GXS bolsters security for Internet EDI services

GE Global eXchange Services, last week, enhanced security support for its Internet-based e-commerce services, which allow companies to exchange documents with trading partners over the Internet.

GXS is adding support for Secure FTP and Applicability Standard 2 (AS2) to its Internet electronic data interchange (EDI) services. The two protocols provide security comparable to private transaction networks, such as a value-added network (VAN) or VPN, but use the public Internet to send and receive data, the company says.

A draft IETF standard, AS2 uses digital certificates to lock documents. “It’s ideal because the document can go through multiple servers, and service providers can handle it, and you never doubt the security of it,” says John Radko, GXS’s chief architect. It goes through proxies and through firewalls very easily, he adds.

Whereas AS2 encrypts a document, Secure FTP encrypts the Internet connection over which the document is sent, “much like a browser encrypts your connection to a storefront when you’re entering a credit card,” Radko says.

The two alternatives offer different advantages. Secure FTP is easier to manage than AS2, which requires a company to manage keys for every trading partner. For its part, AS2 can maintain the security of a document over multiple Internet hops, while Secure FTP is really intended for sending a document directly to a recipient, Radko says.

Gaithersburg, Md. GXS, which is a division of General Electric, has long offered traditional EDI services through a private VAN model. For the last few years, GXS has offered Internet-based EDI services as well.

But its Internet EDI offerings have been somewhat limited. The company offers VPN services, which is a good way to securely connect two end points, but raise interoperability issues, Radko says.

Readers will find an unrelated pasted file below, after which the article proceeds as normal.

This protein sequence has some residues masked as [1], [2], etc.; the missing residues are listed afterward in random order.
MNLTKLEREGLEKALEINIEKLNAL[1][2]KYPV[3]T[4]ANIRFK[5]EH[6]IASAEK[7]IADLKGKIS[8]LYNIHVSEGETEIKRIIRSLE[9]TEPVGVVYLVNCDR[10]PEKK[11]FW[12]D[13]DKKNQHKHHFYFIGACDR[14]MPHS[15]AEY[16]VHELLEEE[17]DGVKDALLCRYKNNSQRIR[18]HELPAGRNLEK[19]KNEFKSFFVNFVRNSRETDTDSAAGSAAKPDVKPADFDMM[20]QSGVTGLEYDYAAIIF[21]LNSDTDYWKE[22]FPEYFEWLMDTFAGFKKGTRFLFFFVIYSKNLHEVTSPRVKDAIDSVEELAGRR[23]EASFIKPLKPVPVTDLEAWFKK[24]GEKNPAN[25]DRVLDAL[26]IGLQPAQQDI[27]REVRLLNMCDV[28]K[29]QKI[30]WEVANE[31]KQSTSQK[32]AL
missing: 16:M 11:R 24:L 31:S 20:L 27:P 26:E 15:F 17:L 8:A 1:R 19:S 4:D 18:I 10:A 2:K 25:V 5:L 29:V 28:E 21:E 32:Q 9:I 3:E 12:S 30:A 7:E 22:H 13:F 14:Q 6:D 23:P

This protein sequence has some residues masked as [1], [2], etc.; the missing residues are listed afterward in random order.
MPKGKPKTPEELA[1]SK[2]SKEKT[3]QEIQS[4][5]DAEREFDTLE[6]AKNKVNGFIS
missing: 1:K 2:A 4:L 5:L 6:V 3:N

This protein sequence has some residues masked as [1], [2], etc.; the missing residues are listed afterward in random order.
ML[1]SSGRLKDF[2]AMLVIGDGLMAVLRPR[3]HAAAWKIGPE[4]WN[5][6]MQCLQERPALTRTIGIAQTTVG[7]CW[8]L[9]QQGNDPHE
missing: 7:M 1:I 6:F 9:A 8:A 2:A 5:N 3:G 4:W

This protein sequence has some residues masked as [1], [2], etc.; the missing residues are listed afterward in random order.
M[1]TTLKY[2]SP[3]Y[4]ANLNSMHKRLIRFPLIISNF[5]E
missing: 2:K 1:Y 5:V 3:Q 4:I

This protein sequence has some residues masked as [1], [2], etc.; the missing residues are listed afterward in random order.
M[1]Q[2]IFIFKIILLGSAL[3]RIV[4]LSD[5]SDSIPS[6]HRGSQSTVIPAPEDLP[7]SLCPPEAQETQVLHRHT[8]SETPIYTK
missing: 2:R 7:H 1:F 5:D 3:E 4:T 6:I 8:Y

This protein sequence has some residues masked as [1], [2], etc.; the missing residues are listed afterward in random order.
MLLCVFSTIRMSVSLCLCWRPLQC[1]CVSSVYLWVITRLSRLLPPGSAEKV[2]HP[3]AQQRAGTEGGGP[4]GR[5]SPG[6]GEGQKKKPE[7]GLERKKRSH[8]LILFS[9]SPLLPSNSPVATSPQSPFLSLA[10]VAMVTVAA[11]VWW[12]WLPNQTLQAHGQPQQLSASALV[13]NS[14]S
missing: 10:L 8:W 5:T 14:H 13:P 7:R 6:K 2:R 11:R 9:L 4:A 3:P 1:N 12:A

GXS also offers HTML forms-based Internet EDI, but this is not ideal for machine-to-machine communication, Radko says. Forms-based services are geared primarily for smaller companies with low transaction volumes.

The existence of the Secure FTP and AS2 protocols clears the way to doing much larger scale machine-to-machine trading of documents over the Internet, Radko says. “It gives customers a much easier way to come to us over the Internet,” he says.

Today GXS’s network handles 1 billion transactions each year for more than 100,000 trading partners. Straight VAN traffic still overwhelms the Internet traffic, Radko says. But traffic coming via the Internet is on the rise. Last year, the company’s traditional business – machine-to-machine traffic over a VAN – grew 20 percent. During the same period, Internet forms-based EDI traffic grew 100 percent.

Support for the Secure FTP protocol is available now. AS2 support will be available early next quarter. Pricing for services starts at US$249 for set-up plus $99 per month.

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